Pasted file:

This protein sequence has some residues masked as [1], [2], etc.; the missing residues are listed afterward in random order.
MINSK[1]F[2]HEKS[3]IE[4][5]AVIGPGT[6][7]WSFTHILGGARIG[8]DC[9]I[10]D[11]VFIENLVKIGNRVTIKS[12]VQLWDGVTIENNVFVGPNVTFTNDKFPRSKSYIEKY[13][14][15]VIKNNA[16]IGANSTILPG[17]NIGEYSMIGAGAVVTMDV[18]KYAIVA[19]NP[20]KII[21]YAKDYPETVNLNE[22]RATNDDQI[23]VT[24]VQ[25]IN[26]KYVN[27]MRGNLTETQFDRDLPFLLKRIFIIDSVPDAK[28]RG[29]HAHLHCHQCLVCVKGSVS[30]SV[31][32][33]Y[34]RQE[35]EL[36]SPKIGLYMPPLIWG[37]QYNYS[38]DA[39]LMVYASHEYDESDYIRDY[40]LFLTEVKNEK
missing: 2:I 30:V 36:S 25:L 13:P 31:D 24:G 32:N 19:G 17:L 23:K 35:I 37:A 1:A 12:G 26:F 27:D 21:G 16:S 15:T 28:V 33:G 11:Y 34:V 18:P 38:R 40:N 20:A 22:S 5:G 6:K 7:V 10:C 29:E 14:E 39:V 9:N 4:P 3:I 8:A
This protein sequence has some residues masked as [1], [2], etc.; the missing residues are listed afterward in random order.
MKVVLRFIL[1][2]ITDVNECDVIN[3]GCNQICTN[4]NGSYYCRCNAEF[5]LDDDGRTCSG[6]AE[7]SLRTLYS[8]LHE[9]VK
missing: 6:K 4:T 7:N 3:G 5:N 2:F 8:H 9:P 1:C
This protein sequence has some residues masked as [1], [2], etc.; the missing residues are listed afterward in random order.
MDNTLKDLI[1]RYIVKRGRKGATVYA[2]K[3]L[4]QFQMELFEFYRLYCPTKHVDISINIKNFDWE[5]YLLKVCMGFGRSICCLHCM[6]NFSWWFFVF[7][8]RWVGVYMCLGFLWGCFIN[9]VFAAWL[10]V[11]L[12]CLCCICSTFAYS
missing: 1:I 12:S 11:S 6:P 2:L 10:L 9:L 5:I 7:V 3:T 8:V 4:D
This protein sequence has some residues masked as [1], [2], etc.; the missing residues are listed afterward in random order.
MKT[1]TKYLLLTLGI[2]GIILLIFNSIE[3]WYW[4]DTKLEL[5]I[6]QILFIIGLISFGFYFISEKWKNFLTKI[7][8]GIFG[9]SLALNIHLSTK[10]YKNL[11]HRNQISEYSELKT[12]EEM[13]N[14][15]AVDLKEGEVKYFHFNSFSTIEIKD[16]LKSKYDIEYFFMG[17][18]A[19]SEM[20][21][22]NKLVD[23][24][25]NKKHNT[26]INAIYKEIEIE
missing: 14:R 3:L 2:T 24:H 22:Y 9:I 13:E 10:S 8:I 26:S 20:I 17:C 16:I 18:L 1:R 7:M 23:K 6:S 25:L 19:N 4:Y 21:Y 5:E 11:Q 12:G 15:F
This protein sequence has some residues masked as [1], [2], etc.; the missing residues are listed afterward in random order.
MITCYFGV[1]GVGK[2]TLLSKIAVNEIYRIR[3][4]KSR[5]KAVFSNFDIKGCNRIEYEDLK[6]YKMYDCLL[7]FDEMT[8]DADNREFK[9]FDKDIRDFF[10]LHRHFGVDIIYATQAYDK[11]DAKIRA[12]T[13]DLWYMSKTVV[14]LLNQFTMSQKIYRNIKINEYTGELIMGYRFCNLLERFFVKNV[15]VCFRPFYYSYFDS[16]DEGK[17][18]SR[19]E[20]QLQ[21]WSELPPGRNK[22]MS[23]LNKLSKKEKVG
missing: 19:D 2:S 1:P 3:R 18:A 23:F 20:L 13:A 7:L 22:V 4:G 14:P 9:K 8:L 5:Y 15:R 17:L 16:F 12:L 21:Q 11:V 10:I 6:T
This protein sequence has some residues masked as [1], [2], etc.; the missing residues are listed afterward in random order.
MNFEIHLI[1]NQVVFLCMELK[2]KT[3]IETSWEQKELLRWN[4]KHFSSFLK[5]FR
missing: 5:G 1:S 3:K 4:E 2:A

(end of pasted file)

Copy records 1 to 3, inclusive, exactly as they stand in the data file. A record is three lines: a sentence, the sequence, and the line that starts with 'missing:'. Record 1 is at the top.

This protein sequence has some residues masked as [1], [2], etc.; the missing residues are listed afterward in random order.
MINSK[1]F[2]HEKS[3]IE[4][5]AVIGPGT[6][7]WSFTHILGGARIG[8]DC[9]I[10]D[11]VFIENLVKIGNRVTIKS[12]VQLWDGVTIENNVFVGPNVTFTNDKFPRSKSYIEKY[13][14][15]VIKNNA[16]IGANSTILPG[17]NIGEYSMIGAGAVVTMDV[18]KYAIVA[19]NP[20]KII[21]YAKDYPETVNLNE[22]RATNDDQI[23]VT[24]VQ[25]IN[26]KYVN[27]MRGNLTETQFDRDLPFLLKRIFIIDSVPDAK[28]RG[29]HAHLHCHQCLVCVKGSVS[30]SV[31][32][33]Y[34]RQE[35]EL[36]SPKIGLYMPPLIWG[37]QYNYS[38]DA[39]LMVYASHEYDESDYIRDY[40]LFLTEVKNEK
missing: 2:I 30:V 36:S 25:L 13:P 31:D 24:G 32:N 19:G 17:L 23:K 35:I 37:A 1:A 12:G 26:F 27:D 21:G 16:S 15:T 28:V 33:G 11:Y 34:V 18:P 38:R 40:N 20:A 22:S 5:G 6:K 7:V 10:C 29:E 14:E 39:V 9:N 4:P 3:I 8:A
This protein sequence has some residues masked as [1], [2], etc.; the missing residues are listed afterward in random order.
MKVVLRFIL[1][2]ITDVNECDVIN[3]GCNQICTN[4]NGSYYCRCNAEF[5]LDDDGRTCSG[6]AE[7]SLRTLYS[8]LHE[9]VK
missing: 6:K 4:T 7:N 3:G 5:N 2:F 8:H 9:P 1:C
This protein sequence has some residues masked as [1], [2], etc.; the missing residues are listed afterward in random order.
MDNTLKDLI[1]RYIVKRGRKGATVYA[2]K[3]L[4]QFQMELFEFYRLYCPTKHVDISINIKNFDWE[5]YLLKVCMGFGRSICCLHCM[6]NFSWWFFVF[7][8]RWVGVYMCLGFLWGCFIN[9]VFAAWL[10]V[11]L[12]CLCCICSTFAYS
missing: 1:I 12:S 11:S 6:P 2:L 10:L 9:L 5:I 7:V 3:T 8:V 4:D